Pace to Spend $190 Million to Modernize Manhattan Campus

NEW YORK — Pace University announced plans to spend $190 million to modernize and expand its Lower Manhattan campus. The University’s New York City Master Plan will be advanced in three phases. Over the past decade, enrollment at Pace in New York City has grown significantly, with an expanding world-class faculty, thriving programs in business, the performing arts, the arts and sciences, technology, health care and much more.

Pace has 12,843 students at its Manhattan and Westchester campuses made up of 8,747 undergraduates, 3,533 graduate students and 563 law students. Tuition for undergraduates this year is $41,120 plus an estimated $18,000+ for room and board and additional expenses.

Phase One of the comprehensive modernization plan is a $45 million investment to transform over 55,000 square feet at One Pace Plaza and 41 Park Row, the University’s main academic buildings at the Lower Manhattan Campus. Phase One is the first step of a long-term campus revitalization plan that will directly address the need for additional student space.

“Pace University is proud to be a longtime anchor of the Lower Manhattan community. Channeling our consistent growth and the transformation of the dynamic Lower Manhattan community, we are advancing an exciting plan that invests in our future by re-creating our campus to reflect the aspirations of our students,” said University President Stephen J. Friedman. “Our new plan embodies our enduring commitment to Opportunitas—educating the aspiring heart of America to thrive at Pace and in their professional lives.”

Pace is shaped by its enduring traditions of opportunity and innovation. More than 100 years after its founding, Pace continues its commitment to providing access to a diverse population while innovating to meet the needs of the global economy. Last month, the Equality of Opportunity Project identified Pace University as the most effective higher education institution in New York—and second in the nation—at catapulting students from families in the bottom fifth of income distribution into the top 20% of earners in their early 30s.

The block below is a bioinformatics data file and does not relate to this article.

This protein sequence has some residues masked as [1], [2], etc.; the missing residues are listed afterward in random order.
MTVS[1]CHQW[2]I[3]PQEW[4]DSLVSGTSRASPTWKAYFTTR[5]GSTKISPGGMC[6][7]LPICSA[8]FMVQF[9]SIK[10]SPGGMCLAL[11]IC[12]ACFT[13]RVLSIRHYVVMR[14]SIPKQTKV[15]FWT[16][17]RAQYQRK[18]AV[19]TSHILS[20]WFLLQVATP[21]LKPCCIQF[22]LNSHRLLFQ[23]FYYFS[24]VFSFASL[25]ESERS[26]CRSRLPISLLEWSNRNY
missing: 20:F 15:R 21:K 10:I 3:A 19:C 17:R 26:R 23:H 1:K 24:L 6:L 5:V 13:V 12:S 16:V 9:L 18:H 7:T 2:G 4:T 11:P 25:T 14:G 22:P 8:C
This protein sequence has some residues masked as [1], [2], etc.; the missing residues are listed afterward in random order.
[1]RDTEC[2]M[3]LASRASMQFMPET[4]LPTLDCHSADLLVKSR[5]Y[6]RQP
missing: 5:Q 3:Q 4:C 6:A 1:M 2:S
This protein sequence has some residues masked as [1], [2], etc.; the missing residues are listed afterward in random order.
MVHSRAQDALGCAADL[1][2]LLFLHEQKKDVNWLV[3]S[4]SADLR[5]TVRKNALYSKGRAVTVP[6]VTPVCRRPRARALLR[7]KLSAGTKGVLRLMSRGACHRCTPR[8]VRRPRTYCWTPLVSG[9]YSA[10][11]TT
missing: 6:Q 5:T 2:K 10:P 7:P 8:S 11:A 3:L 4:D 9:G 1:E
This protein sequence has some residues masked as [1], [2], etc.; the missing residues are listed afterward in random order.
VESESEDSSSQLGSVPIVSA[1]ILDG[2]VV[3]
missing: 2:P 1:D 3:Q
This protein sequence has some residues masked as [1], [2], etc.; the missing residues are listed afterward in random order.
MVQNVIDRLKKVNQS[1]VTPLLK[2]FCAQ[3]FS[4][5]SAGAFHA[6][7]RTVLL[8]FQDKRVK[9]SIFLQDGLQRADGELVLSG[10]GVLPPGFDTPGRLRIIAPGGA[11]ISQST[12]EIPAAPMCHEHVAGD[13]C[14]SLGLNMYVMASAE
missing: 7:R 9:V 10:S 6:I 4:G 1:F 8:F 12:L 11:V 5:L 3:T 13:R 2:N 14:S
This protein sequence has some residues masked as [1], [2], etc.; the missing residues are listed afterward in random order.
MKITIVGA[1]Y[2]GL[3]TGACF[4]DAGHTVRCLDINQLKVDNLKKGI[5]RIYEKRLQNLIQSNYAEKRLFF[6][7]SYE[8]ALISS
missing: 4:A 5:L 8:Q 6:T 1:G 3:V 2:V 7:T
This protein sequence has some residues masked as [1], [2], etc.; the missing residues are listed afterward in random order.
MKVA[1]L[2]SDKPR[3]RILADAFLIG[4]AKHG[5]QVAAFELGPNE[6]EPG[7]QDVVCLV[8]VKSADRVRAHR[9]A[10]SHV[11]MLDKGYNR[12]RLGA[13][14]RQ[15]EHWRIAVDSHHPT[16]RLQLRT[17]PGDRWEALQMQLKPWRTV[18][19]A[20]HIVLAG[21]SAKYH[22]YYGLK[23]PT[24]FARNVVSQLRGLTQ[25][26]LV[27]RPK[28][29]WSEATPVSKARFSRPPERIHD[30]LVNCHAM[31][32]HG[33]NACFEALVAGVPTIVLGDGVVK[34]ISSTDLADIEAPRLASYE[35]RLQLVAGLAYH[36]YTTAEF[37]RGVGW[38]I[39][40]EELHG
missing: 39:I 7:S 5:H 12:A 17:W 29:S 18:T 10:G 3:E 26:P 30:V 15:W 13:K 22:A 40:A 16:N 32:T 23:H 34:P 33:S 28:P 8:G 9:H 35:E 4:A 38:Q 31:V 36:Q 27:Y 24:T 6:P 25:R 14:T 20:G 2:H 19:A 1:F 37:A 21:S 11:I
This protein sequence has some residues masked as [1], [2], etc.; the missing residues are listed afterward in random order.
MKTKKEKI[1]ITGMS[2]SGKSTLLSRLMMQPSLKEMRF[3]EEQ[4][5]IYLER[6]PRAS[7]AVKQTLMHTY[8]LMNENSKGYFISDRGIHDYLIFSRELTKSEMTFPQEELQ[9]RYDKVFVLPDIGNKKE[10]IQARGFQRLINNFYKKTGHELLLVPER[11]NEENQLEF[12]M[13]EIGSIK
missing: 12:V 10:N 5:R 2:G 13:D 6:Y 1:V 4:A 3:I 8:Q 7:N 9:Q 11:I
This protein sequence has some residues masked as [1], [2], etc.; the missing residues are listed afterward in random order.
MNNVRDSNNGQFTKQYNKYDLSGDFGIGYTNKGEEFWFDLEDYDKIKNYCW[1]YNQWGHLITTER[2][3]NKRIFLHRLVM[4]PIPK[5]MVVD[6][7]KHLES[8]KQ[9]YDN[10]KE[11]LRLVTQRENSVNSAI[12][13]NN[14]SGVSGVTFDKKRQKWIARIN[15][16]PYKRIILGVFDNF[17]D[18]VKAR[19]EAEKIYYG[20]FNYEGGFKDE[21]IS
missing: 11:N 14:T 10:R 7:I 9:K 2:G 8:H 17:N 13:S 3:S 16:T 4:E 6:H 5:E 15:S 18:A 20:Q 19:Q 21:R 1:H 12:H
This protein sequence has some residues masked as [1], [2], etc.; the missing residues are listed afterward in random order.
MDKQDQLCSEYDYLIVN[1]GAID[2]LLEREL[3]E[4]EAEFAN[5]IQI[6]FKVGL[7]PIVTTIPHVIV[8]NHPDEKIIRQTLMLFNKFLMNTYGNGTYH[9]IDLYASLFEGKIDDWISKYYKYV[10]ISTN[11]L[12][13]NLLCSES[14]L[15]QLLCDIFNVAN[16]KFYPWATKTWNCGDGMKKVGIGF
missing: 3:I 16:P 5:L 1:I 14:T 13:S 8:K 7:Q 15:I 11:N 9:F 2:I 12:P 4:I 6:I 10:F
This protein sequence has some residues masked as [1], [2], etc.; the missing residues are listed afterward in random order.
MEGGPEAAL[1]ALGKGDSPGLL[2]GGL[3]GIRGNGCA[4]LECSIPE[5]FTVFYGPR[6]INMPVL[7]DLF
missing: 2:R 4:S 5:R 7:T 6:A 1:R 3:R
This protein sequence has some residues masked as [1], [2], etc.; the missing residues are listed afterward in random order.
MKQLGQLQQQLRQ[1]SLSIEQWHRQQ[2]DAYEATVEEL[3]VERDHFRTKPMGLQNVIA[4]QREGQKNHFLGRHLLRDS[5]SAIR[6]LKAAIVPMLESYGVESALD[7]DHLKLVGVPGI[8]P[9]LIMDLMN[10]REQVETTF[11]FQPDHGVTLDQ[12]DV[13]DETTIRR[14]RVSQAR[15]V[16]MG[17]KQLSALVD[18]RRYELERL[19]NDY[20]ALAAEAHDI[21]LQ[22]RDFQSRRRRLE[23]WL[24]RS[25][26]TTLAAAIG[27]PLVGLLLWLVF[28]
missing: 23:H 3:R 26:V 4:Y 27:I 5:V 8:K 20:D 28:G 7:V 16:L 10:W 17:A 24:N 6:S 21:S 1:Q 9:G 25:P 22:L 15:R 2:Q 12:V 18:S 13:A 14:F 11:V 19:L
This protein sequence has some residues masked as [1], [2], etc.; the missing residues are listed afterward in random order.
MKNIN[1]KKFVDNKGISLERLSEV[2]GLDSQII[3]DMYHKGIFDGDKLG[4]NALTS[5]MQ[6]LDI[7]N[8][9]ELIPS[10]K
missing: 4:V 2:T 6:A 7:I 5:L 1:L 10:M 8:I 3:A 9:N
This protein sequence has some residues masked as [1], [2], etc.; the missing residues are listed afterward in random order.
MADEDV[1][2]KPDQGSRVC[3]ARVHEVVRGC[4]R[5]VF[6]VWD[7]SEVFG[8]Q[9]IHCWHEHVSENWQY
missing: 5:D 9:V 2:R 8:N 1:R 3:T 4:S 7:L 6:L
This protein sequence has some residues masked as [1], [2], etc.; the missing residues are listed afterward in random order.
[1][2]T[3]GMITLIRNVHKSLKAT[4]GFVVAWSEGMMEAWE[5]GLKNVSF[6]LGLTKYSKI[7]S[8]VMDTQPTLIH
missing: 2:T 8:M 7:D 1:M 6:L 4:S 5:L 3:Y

The creation of a new student landscape in Phase 1 at Pace’s New York City campus will be the realization of a visionary drive to foster opportunity and innovation for students in Lower Manhattan. Through the New York City Master Plan, Pace is embracing the changing physical, financial, technological, and cultural nature of downtown New York City to position current and future generations of graduates for achievement and success. The new campus will foster a true living and learning community and present the face of the new Pace to the world.

The first phase of the Pace University master plan will transform One Pace Plaza, the University’s flagship academic building adjacent to City Hall, and the landmarked 41 Park Row, the home of The New York Times from 1889 to 1903.

Specifically, Phase One will involve a full redesign of One Pace Plaza’s first floor, lower level and courtyard entrance. The redesigned first floor will include a new welcome center, a new student center for hosting events, new student commons, collaborative learning spaces, and quiet study area. The new lower level will feature a branded entrance for the Lubin School of Business with dedicated student lounges, a student meeting room and a Lubin Learning Lab which will house innovative teaching and learning technologies.

Phase One will also involve a modernization of the lower levels of the landmarked 41 Park Row. The original entrance along Spruce Street, facing One Pace Plaza, will be restored. The first floor will house a new art gallery and new student commons. The second floor will an advising center, and new collaboration space for faculty and students.

The construction work on both buildings’ lower levels is scheduled to begin this summer and projected to finish in Fall 2018. FXFOWLE developed the master plan, guided by the principles of connecting Pace students to light and air, to the city, streets and views and to each other.

“Our goal was to create a master plan that matches the clarity and aspirations of Opportunitas: Embracing the Future,” said Sylvia Smith, Senior Partner, FXFOWLE. “The plan responds to the needs of today’s learners, fosters an increased sense of community, and encourages engagement. We focused on student-centric solutions to activate, reveal and connect spaces and places at Pace.”

Sciame is construction manager for the project.